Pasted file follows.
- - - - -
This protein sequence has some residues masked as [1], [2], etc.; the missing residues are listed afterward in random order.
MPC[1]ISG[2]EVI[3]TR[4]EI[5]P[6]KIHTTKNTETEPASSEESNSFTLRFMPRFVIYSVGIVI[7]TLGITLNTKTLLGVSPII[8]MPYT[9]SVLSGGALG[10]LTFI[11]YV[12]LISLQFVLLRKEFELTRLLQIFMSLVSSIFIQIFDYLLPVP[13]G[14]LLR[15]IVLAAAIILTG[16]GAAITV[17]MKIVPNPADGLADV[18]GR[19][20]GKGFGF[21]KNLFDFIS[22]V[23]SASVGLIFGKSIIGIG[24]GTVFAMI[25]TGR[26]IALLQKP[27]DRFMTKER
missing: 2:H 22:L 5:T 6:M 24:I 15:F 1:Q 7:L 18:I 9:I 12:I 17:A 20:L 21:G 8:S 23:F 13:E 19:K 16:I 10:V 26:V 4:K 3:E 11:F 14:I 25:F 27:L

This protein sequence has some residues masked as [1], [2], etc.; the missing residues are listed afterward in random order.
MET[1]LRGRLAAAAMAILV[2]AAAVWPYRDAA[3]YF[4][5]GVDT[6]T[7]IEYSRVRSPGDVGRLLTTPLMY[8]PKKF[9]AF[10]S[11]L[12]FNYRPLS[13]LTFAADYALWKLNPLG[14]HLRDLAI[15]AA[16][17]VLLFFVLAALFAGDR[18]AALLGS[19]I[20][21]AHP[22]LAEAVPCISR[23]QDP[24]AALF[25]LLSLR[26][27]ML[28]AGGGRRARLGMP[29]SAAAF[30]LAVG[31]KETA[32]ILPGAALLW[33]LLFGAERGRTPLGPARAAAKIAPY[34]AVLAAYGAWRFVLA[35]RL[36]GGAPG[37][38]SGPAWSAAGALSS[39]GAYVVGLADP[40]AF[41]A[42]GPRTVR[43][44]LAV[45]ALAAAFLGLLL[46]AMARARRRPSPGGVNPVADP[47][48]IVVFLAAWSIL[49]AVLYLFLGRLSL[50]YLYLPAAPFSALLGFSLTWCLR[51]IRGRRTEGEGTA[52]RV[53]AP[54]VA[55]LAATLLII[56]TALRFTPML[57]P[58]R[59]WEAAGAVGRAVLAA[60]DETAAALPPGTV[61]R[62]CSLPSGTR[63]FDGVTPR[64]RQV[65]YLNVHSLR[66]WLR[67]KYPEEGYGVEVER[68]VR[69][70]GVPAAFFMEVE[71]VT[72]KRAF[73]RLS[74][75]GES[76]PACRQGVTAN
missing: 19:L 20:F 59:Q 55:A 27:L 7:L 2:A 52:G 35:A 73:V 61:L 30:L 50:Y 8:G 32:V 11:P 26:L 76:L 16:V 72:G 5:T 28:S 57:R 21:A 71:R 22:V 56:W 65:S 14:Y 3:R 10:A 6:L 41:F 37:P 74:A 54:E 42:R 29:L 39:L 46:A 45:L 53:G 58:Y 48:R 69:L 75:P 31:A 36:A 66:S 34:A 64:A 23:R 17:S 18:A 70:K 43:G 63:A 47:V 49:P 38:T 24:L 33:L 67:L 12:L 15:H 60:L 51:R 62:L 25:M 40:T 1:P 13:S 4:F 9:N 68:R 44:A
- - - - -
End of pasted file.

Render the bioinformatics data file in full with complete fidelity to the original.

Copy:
This protein sequence has some residues masked as [1], [2], etc.; the missing residues are listed afterward in random order.
MPC[1]ISG[2]EVI[3]TR[4]EI[5]P[6]KIHTTKNTETEPASSEESNSFTLRFMPRFVIYSVGIVI[7]TLGITLNTKTLLGVSPII[8]MPYT[9]SVLSGGALG[10]LTFI[11]YV[12]LISLQFVLLRKEFELTRLLQIFMSLVSSIFIQIFDYLLPVP[13]G[14]LLR[15]IVLAAAIILTG[16]GAAITV[17]MKIVPNPADGLADV[18]GR[19][20]GKGFGF[21]KNLFDFIS[22]V[23]SASVGLIFGKSIIGIG[24]GTVFAMI[25]TGR[26]IALLQKP[27]DRFMTKER
missing: 2:H 22:L 5:T 6:M 24:I 15:F 1:Q 7:L 18:I 9:I 12:I 17:A 20:L 21:G 8:S 23:F 13:E 19:K 16:I 10:V 26:V 4:K 3:E 11:F 14:I 25:F 27:L

This protein sequence has some residues masked as [1], [2], etc.; the missing residues are listed afterward in random order.
MET[1]LRGRLAAAAMAILV[2]AAAVWPYRDAA[3]YF[4][5]GVDT[6]T[7]IEYSRVRSPGDVGRLLTTPLMY[8]PKKF[9]AF[10]S[11]L[12]FNYRPLS[13]LTFAADYALWKLNPLG[14]HLRDLAI[15]AA[16][17]VLLFFVLAALFAGDR[18]AALLGS[19]I[20][21]AHP[22]LAEAVPCISR[23]QDP[24]AALF[25]LLSLR[26][27]ML[28]AGGGRRARLGMP[29]SAAAF[30]LAVG[31]KETA[32]ILPGAALLW[33]LLFGAERGRTPLGPARAAAKIAPY[34]AVLAAYGAWRFVLA[35]RL[36]GGAPG[37][38]SGPAWSAAGALSS[39]GAYVVGLADP[40]AF[41]A[42]GPRTVR[43][44]LAV[45]ALAAAFLGLLL[46]AMARARRRPSPGGVNPVADP[47][48]IVVFLAAWSIL[49]AVLYLFLGRLSL[50]YLYLPAAPFSALLGFSLTWCLR[51]IRGRRTEGEGTA[52]RV[53]AP[54]VA[55]LAATLLII[56]TALRFTPML[57]P[58]R[59]WEAAGAVGRAVLAA[60]DETAAALPPGTV[61]R[62]CSLPSGTR[63]FDGVTPR[64]RQV[65]YLNVHSLR[66]WLR[67]KYPEEGYGVEVER[68]VR[69][70]GVPAAFFMEVE[71]VT[72]KRAF[73]RLS[74][75]GES[76]PACRQGVTAN
missing: 19:L 20:F 59:Q 55:A 27:L 7:L 2:A 52:G 35:A 73:V 61:L 30:L 50:Y 8:G 32:V 11:P 26:L 76:L 16:V 72:G 5:T 28:S 57:R 21:A 71:R 22:V 56:W 65:S 14:Y 3:R 10:A 6:L 41:F 37:P 74:A 54:E 42:R 29:L 39:L 46:A 45:L 53:G 58:Y 48:R 69:L 75:P 31:A 36:A 66:S 34:A 64:A 23:R 17:S 18:A 70:K 43:G 63:A 47:V 49:P 38:T 24:L 33:L 67:L 12:L 15:H 60:L 51:R 62:L 25:M 40:T 1:P 13:S 4:F 9:N 68:R 44:A